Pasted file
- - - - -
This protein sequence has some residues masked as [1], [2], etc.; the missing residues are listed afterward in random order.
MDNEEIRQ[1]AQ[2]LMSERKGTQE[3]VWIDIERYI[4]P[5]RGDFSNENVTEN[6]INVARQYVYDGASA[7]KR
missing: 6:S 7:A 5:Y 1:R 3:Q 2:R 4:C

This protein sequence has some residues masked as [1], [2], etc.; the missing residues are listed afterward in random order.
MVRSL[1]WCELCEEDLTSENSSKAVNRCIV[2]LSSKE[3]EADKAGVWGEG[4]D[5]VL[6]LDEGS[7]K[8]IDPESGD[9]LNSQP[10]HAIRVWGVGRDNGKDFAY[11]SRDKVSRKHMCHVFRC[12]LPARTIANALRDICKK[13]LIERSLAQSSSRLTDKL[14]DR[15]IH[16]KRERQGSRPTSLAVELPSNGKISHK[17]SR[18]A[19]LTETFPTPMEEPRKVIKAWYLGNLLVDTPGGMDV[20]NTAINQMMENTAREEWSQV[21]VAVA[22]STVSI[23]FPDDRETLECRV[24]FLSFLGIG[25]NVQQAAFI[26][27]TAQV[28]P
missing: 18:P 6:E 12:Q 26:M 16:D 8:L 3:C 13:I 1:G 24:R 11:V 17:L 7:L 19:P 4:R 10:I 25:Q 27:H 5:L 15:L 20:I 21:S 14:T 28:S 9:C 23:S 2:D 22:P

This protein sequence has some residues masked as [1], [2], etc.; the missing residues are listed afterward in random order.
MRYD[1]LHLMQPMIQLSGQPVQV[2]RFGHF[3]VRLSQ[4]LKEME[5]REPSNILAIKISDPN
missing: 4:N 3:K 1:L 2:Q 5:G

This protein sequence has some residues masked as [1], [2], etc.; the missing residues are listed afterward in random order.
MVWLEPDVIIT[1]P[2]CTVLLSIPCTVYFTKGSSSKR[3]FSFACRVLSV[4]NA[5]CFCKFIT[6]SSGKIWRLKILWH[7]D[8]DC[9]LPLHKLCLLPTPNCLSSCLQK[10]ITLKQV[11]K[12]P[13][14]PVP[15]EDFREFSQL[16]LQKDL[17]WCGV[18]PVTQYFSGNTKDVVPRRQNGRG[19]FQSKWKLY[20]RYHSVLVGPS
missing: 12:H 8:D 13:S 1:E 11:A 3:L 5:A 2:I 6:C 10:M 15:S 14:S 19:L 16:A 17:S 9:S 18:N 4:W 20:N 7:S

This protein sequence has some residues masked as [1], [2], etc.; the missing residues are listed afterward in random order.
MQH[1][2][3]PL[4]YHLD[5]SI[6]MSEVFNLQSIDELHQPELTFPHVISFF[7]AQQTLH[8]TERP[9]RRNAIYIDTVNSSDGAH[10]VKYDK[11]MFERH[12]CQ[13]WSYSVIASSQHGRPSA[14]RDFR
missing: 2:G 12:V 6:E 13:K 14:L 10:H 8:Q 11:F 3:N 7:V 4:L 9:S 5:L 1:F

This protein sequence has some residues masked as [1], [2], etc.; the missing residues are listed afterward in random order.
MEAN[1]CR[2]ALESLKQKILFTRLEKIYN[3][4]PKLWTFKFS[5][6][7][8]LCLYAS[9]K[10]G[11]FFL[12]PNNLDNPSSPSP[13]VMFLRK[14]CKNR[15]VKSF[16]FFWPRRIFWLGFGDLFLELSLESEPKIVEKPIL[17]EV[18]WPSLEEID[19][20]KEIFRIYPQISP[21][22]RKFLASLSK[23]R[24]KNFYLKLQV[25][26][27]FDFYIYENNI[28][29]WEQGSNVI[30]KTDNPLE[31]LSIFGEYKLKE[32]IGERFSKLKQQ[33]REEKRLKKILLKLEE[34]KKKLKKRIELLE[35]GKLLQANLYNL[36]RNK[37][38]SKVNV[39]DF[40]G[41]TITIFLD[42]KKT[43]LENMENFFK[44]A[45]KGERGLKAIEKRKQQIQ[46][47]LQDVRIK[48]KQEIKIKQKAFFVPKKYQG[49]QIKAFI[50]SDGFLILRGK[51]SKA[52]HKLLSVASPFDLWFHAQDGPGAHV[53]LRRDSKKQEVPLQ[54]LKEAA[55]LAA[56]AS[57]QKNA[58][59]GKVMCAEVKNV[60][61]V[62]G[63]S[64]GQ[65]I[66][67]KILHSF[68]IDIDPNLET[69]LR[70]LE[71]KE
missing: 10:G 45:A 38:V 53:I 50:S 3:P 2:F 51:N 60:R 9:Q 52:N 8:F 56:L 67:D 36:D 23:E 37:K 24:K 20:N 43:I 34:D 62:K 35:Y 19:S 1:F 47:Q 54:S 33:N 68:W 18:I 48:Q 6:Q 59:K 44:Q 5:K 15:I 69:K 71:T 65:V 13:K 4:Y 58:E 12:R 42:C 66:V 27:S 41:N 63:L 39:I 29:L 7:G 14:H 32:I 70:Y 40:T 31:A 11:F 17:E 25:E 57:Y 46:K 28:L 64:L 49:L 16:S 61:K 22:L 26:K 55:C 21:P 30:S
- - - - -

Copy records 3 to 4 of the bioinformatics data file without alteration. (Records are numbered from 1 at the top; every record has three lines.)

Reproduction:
This protein sequence has some residues masked as [1], [2], etc.; the missing residues are listed afterward in random order.
MRYD[1]LHLMQPMIQLSGQPVQV[2]RFGHF[3]VRLSQ[4]LKEME[5]REPSNILAIKISDPN
missing: 4:N 3:K 1:L 2:Q 5:G

This protein sequence has some residues masked as [1], [2], etc.; the missing residues are listed afterward in random order.
MVWLEPDVIIT[1]P[2]CTVLLSIPCTVYFTKGSSSKR[3]FSFACRVLSV[4]NA[5]CFCKFIT[6]SSGKIWRLKILWH[7]D[8]DC[9]LPLHKLCLLPTPNCLSSCLQK[10]ITLKQV[11]K[12]P[13][14]PVP[15]EDFREFSQL[16]LQKDL[17]WCGV[18]PVTQYFSGNTKDVVPRRQNGRG[19]FQSKWKLY[20]RYHSVLVGPS
missing: 12:H 8:D 13:S 1:E 11:A 3:L 5:A 2:I 6:C 10:M 15:S 14:S 19:L 16:A 17:S 9:S 18:N 4:W 20:N 7:S